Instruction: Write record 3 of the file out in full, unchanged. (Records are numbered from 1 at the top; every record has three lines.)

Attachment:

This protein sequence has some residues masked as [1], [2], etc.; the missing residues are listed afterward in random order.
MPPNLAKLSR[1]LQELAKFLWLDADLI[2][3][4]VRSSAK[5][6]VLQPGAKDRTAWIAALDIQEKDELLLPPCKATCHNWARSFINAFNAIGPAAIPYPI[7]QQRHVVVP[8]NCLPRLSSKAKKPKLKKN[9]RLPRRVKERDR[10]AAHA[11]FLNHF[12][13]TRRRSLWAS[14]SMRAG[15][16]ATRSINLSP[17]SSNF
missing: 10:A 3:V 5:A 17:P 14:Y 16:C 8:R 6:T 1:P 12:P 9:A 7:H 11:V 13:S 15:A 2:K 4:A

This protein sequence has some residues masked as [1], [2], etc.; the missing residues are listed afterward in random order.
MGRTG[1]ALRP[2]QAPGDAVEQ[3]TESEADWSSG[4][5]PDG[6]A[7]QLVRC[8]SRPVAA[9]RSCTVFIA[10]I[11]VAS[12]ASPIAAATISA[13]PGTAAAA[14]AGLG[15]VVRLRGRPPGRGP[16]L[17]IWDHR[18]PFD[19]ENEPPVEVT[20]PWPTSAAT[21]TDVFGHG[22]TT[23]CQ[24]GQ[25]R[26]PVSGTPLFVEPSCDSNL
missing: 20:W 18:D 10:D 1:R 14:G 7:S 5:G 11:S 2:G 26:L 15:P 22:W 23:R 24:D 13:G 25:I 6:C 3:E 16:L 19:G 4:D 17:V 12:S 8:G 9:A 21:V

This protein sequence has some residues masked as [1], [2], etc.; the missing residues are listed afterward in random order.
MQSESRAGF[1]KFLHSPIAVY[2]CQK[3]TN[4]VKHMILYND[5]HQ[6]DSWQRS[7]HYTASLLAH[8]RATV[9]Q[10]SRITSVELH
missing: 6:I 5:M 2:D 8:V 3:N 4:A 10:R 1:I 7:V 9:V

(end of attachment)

This protein sequence has some residues masked as [1], [2], etc.; the missing residues are listed afterward in random order.
MQSESRAGF[1]KFLHSPIAVY[2]CQK[3]TN[4]VKHMILYND[5]HQ[6]DSWQRS[7]HYTASLLAH[8]RATV[9]Q[10]SRITSVELH
missing: 6:I 5:M 2:D 8:V 3:N 4:A 10:R 1:I 7:V 9:V